HD Backers Trade Research Jabs15 Jul, 2005 By: Erik Gruenwedel
The ongoing next-generation disc format battle between Blu-ray Disc and HD DVD has moved from the boardroom to the opinion poll.
The Blu-ray Disc Association and Warner Home Video this week released separate third-party surveys — conducted in May — that not surprisingly produced results endorsing their respective formats.
The Blu-ray survey found that 58 percent of 1,200 respondents (one-third of which had HDTV) preferred Blu-ray, compared to 16 percent for HD DVD. About 26 percent were undecided.
The Warner survey of more than 3,000 respondents, separated into equal groups of HDTV owners, non-owners and those who intended to purchase in the next 12 months, found that 51 percent, versus 24 percent, of respondents favored HD DVD when told a competing format would be launched six months later. About 25 percent remained undecided. Respondents introduced to Blu-ray first and told there was another format already available opted for HD DVD, 49 percent compared to 25 percent. About 26 percent remained undecided.
Regardless of the format, upwards of 58 percent of respondents rated Blu-ray and HD DVD either “very unique” or “extremely unique” in the Warner survey.
“High-definition DVD players, discs — including hybrid — regardless of format, were viewed highly, which is a good thing for the market overall,” said Steve Nickerson, SVP market management, Warner Home Video.
The high-definition picture “got a very visceral response” from focus groups, said Andy Parsons, SVP at Blu-ray supporter Pioneer Electronics.
The Blu-ray survey found 82 percent of respondents favored the format's strong support from the consumer electronics industry, including Sony, Panasonic, Hewlett-Packard, Pioneer, Dell and Apple. A smaller group — Toshiba, NEC, Sanyo and Thomson — back the HD DVD format.
Mark Knox, adviser to the HD DVD promotions division, didn't dispute Sony's clout with consumers but said many of the CE companies aligned with Blu-ray are not exclusive to the format and likely have secondary relationships with Sony they don't want to jeopardize.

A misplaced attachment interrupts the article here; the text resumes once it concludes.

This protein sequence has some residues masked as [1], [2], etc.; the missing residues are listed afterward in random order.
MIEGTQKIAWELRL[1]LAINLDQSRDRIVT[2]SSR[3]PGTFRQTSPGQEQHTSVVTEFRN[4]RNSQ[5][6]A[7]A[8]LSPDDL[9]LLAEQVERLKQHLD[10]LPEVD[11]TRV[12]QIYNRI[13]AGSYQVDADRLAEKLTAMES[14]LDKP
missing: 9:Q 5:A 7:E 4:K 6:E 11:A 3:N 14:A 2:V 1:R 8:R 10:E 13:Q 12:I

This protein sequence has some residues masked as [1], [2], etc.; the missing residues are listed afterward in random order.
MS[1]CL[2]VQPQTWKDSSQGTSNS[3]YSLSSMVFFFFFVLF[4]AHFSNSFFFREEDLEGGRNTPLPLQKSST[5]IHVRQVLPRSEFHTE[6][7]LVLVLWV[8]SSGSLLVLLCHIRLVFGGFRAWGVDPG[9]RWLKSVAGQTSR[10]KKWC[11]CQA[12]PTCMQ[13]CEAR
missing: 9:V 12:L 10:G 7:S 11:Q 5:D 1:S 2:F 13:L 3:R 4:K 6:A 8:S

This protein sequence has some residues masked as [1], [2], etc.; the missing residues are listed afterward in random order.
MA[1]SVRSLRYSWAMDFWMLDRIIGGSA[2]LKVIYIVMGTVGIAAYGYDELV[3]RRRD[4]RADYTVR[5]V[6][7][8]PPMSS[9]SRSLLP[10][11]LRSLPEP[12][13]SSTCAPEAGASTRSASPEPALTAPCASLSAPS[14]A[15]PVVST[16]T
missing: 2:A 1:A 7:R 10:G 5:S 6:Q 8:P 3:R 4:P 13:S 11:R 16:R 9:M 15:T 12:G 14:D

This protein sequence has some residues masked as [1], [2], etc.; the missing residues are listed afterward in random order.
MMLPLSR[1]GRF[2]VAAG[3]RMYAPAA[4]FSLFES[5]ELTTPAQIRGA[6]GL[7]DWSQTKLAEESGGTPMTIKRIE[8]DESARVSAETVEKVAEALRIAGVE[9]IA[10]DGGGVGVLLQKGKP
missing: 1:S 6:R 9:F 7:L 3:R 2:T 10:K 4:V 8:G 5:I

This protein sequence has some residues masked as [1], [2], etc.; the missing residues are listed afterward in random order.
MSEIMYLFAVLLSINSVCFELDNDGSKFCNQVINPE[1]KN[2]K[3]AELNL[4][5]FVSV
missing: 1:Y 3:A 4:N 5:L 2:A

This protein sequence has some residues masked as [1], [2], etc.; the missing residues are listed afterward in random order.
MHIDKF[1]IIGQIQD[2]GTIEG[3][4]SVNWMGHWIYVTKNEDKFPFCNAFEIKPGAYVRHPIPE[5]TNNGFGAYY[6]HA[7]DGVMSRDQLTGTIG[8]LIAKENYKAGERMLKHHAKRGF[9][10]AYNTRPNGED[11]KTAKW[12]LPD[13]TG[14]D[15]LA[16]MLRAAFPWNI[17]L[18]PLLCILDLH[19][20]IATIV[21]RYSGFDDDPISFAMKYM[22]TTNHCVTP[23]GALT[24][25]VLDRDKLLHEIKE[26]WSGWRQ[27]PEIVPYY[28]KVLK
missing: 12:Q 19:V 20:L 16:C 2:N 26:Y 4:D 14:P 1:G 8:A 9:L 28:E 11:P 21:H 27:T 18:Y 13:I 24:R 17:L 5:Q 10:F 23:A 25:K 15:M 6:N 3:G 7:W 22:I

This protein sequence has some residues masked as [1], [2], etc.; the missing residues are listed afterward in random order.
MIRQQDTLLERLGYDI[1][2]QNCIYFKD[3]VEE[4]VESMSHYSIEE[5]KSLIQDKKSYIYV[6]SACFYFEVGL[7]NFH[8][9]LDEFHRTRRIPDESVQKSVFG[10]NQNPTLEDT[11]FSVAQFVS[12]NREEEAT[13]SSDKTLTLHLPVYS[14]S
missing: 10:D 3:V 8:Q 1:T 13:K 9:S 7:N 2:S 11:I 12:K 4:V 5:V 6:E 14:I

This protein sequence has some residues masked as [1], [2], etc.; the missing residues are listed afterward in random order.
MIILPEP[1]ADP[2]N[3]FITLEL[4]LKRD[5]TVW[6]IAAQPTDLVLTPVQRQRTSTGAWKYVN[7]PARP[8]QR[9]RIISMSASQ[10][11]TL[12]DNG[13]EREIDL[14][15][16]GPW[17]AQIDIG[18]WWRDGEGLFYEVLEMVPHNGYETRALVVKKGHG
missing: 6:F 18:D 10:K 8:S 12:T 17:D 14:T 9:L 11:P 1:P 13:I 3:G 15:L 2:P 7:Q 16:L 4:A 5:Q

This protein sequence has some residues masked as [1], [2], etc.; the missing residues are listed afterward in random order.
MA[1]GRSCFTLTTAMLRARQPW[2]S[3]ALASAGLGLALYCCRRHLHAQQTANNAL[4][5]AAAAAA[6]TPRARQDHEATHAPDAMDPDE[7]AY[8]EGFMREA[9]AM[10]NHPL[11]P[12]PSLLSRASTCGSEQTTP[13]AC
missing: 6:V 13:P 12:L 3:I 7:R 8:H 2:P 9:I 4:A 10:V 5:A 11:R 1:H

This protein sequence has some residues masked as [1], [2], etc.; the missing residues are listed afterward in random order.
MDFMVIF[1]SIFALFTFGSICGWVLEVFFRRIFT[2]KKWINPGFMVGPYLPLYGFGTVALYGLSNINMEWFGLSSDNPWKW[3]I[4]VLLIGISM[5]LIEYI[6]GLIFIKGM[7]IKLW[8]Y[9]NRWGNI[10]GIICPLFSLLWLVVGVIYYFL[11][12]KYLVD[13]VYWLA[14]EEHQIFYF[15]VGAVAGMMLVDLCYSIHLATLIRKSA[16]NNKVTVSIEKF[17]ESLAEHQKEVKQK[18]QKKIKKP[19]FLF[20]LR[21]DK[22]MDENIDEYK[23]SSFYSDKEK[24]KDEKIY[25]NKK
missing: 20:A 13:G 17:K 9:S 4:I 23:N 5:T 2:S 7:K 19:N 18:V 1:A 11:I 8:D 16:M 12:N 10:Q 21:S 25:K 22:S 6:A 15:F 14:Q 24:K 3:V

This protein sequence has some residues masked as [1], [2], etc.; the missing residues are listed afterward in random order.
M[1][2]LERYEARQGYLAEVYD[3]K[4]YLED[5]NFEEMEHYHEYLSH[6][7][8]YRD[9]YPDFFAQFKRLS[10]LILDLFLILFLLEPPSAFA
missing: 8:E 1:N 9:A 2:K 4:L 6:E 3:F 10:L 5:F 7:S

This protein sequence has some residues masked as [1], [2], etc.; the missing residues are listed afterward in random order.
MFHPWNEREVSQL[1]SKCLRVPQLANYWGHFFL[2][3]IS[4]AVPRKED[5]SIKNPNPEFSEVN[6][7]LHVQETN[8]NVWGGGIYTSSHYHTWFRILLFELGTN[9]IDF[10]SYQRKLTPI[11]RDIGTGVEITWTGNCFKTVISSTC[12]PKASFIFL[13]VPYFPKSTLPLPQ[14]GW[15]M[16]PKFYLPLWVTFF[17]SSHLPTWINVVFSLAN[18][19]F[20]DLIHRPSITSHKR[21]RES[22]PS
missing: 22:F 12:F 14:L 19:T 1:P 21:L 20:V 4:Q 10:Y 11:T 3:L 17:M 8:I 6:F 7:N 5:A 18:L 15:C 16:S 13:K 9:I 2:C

“If you look at who's got more logos on their PowerPoint presentation, Sony definitely wins,” Knox said. “But I don't believe the reason for that is because that format is inherently superior.”
Warner's Nickerson said the combination of high definition (HD) and DVD represent two concepts many consumers are familiar with and believe in.
“The Blu-ray research makes a big deal about the power of the CE brands associated with the format,” Nickerson said. “But our research shows that the brand of HD and DVD is at least as powerful, if not more powerful, than any single company brand.”
Blu-ray proponents, though, point to rock-solid support from Sony's next-gen platform PlayStation 3, scheduled to come out in the spring.
Respondents in both surveys showed strong support for the concept of a DVD–HD hybrid disc.
“It tells us that consumers like the concept of being able to buy a disc that they can play today (without an HD DVD player) and is future-proof,” Nickerson said.
In the Blu-ray-backed survey, consumers ranked backwards DVD compatibility the No. 1 concern in adopting a high-definition disc.
The HD DVD hybrid disc features a conventional DVD on one side and an HD DVD on the flipside. Blu-ray is floating a single-sided hybrid disc concept that would not require the consumer to flip the disc. Blu-ray supporters touted the same-side hybrid as an advantage, but Nickerson downplayed the flipping problem.
Both surveys show consumers are wary of a format war on content.
Blu-ray's survey found Blu-ray won 20 percent support, to HD DVD's 13 percent support, with its studio backing — Disney, Miramax, Touchstone, Twentieth Century Fox (as listed in the survey), MGM, ESPN and Sony. HD DVD has backing from Paramount, Universal, Warner, HBO and New Line.
However, more than two-thirds of respondents — 67 percent — declared themselves split between the two formats, based on the divided studio support.
Warner's survey found that 45 percent of respondents would not purchase either high-def format player if support were split, vs. only 23 percent if there were agreement on a format.
“[I] don't want to invest in the next Betamax,” one respondent said.
Warner's Nickerson agreed a format war would be counterproductive to the DVD industry.
“HDTV is going to more and more homes, and [those consumers] will be looking for sources of programming,” Nickerson said. “If they can't find it in packaged media, they will go get it someplace else.”
Blu-ray backer Parsons said his group pulled out all the stops to avert a format war. “We really tried our best not to have this happen,” Pioneer's Parsons said. “I'm upset. We all are.”